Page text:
Man vs. Machine, a Jobless Recovery

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In no other U.S. recovery since World War II have companies been simultaneously faster to boost spending on machines and software, while slower to add people to run them.

Part of this is the old story of substituting capital for labor. But a combination of temporary tax breaks that allowed companies in 2011 to write off 100% of investments in the first year and historically low short- and long-term interest rates have pushed that process into overdrive.

Hiring, meanwhile, is too slow to bring the unemployment rate down rapidly. Employers have added workers at a monthly rate of 142,000 for the past six months, half the pace needed to significantly reduce unemployment, which is now at 8.5%

Sunny Delight is spending $70 million to upgrade equipment at its five U.S. juice factories, much of it in Littleton, Mass., above.

Billy Cyr, chief executive of Sunny Delight Beverage Co., a Cincinnati-based beverage company, says he is buying new machinery partly because it is a bargain. “When the cost of capital goes up, it is harder to justify an equipment purchase and may, instead, result in higher employment using existing equipment,” he says, such as by adding shifts or overtime for existing workers. Today, the opposite is happening.

Instead of hiring, companies such as Sunny Delight and chain-saw maker Stihl Holding AG are investing in technology or other ways to make existing operations faster and more productive. History suggests that investment that increases productivity eventually will create jobs and raise living standards. The mechanization of the farm and the automation of the factory both raised fears of permanent unemployment that were unrealized, as efficiencies in production of basic commodities created jobs in all sorts of services.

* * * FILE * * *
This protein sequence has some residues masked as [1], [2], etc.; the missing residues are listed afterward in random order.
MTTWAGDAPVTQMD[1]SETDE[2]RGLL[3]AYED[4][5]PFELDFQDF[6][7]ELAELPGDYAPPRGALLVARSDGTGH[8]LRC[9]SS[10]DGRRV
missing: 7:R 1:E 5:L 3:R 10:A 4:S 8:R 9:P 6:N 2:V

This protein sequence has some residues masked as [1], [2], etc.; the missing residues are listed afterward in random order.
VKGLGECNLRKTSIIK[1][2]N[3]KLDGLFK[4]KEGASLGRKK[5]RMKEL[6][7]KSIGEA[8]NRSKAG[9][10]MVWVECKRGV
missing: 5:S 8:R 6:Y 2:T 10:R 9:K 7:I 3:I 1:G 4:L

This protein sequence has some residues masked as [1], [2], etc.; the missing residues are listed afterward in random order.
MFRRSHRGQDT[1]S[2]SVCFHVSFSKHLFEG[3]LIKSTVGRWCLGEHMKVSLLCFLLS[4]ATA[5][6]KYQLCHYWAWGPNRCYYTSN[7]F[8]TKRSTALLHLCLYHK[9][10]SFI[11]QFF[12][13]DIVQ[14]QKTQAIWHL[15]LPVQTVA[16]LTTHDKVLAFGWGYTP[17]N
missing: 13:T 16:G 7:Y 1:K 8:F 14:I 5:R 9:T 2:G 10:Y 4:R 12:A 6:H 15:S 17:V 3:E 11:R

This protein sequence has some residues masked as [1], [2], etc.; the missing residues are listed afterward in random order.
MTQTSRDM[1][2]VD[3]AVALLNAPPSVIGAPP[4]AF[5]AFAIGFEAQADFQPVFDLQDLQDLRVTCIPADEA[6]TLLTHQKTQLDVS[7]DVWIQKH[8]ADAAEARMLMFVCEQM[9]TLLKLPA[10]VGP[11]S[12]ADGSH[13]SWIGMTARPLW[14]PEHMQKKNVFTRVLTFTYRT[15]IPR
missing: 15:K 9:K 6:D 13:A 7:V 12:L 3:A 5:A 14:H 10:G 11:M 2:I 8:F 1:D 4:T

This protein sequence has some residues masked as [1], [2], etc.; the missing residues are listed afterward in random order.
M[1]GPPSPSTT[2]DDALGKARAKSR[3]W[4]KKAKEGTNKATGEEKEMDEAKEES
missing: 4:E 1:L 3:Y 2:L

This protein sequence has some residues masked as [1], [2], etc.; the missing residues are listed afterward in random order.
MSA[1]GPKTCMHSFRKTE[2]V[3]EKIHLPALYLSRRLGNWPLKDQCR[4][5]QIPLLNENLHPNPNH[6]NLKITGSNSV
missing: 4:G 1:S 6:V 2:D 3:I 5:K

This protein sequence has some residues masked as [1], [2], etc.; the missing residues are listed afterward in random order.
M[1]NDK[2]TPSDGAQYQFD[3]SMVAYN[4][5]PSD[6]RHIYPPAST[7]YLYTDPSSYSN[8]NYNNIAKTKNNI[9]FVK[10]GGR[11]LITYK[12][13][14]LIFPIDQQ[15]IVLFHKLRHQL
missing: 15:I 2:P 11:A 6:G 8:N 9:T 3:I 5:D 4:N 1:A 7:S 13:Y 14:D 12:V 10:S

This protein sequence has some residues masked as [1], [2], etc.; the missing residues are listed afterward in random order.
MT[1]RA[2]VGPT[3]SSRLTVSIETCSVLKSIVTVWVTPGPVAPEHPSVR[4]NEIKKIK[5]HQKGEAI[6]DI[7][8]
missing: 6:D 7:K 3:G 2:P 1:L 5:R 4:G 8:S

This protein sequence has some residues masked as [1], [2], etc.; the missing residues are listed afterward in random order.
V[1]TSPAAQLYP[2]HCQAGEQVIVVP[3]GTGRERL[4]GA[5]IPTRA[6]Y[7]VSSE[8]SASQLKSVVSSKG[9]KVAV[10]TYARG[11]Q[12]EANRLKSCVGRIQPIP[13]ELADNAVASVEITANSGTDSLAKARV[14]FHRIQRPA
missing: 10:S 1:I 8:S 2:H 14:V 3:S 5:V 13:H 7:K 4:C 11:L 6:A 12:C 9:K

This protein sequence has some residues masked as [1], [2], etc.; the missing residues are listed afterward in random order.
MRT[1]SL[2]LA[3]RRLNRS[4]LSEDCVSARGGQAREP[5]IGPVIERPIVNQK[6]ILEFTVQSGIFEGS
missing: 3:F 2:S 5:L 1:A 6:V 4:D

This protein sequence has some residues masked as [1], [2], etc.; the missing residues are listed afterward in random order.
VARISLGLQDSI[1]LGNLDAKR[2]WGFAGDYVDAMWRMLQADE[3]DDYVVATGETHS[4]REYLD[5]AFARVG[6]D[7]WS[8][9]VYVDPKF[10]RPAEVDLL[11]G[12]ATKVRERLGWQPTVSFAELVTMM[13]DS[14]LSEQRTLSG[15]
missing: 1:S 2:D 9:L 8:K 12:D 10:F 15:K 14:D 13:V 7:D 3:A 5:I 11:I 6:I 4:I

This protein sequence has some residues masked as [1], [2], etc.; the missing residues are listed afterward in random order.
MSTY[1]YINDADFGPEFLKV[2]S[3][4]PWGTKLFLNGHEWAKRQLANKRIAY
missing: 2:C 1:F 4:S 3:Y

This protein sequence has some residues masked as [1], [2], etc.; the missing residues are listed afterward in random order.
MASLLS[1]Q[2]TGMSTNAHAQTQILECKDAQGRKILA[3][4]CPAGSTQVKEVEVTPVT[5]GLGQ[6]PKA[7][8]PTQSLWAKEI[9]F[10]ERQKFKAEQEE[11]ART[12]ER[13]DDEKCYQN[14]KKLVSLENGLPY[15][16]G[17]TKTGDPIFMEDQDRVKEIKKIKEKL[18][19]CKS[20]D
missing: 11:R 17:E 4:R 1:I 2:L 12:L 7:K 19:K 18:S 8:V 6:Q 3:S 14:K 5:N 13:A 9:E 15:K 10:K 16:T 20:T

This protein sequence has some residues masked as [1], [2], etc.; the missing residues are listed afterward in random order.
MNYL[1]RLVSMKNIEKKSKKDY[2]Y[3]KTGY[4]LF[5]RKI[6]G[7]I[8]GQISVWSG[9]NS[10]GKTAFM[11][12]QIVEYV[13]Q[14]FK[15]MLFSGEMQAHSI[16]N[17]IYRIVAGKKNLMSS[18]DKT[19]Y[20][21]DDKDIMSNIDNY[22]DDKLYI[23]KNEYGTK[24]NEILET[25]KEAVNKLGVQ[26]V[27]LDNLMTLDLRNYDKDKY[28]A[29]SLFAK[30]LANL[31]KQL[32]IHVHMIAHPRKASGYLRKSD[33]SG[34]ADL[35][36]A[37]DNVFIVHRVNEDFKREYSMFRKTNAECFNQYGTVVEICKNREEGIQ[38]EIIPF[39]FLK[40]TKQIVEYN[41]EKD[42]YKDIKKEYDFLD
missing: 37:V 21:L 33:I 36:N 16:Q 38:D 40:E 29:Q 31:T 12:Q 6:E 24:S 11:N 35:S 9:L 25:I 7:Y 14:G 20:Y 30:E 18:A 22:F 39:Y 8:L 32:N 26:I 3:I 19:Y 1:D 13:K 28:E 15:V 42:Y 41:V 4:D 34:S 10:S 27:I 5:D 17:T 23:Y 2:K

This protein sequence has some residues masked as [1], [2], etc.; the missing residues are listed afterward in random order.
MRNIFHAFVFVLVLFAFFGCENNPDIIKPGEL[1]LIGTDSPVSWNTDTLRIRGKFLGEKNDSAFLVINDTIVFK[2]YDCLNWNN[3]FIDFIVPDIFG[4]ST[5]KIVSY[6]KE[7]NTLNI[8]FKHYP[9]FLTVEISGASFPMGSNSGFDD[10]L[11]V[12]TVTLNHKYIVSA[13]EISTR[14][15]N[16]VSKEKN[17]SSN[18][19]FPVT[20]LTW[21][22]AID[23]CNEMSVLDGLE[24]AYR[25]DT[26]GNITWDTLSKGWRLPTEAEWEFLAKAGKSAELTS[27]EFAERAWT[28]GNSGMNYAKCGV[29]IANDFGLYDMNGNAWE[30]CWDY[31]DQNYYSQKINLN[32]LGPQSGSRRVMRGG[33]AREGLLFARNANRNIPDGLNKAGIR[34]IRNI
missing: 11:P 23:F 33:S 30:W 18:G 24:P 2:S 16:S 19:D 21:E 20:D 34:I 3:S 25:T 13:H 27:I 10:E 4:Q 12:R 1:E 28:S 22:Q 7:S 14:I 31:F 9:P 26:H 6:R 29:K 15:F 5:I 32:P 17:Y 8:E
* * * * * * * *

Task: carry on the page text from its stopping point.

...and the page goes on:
Most economists say today’s surge in productivity will have the same beneficial effect—in the long run. In the short-term, however, this burst of efficiency allows companies to delay hiring.

And that is happening more in this recovery than in the recent past. Spending on gear and hiring usually are more synchronized. Since the economy began growing again in 2009, spending on equipment and software has surged 31%, adjusted for inflation. In the postwar period, only in the wake of the 1982 and 1970 recessions has such spending grown faster. Private-sector jobs have grown just 1.4% over the same span. Only recoveries following the 1980 and 2001 recessions saw slower job growth.

Erik Brynjolfsson, a Massachusetts Institute of Technology economist, says companies began stepping up labor-saving investments in the first half of the last decade. The turning point, he says, came during the recession, when companies realized they could do far more than they expected with fewer people.

Even as demand has drifted back, companies are keeping that ball rolling by spending more money on machinery that automate functions. “It’s as if the economy had a pent-up potential for labor savings that hadn’t been harvested until the recession,” says Mr. Brynjolfsson, author of a new book on automation.

Of course, the surge in capital spending isn’t the only impediment to hiring. Some employers say they would hire more if there wasn’t so much uncertainty, about everything from the durability of demand to tax and regulatory policy. Others complain they can’t find qualified workers for the vacancies they have.

Sunny Delight is spending $70 million to upgrade its five U.S. juice factories, a record annual investment for the company, which was split off from Procter & Gamble Co. in 2004. A big chunk of that spending goes toward upgrading an aging complex that sits astride a railroad siding in Littleton, Mass., outside Boston. Improvements there include a new, brightly lit “filler room” where machines fill four flavors of juice simultaneously on one high-speed line. Previously, flavors were filled on separate lines, scattered in different corners of the plant. Each line required its own operator. Only two people tend the new combined line.

Coming early next year: automated vehicles to replace the factory’s fleet of forklifts and drivers.

“Some people who drive forklifts now will shift to supervise the automated vehicles,” says plant manager Dan Gray, leading the way through the cavernous facility, where the heated mix of liquid coursing through overhead pipes gives the air a sweet smell. “But others will have to move to other jobs in the plant.”

The upshot will be fewer people. Littleton will shed 30% of its original 140 workers by the time the renovations are done.

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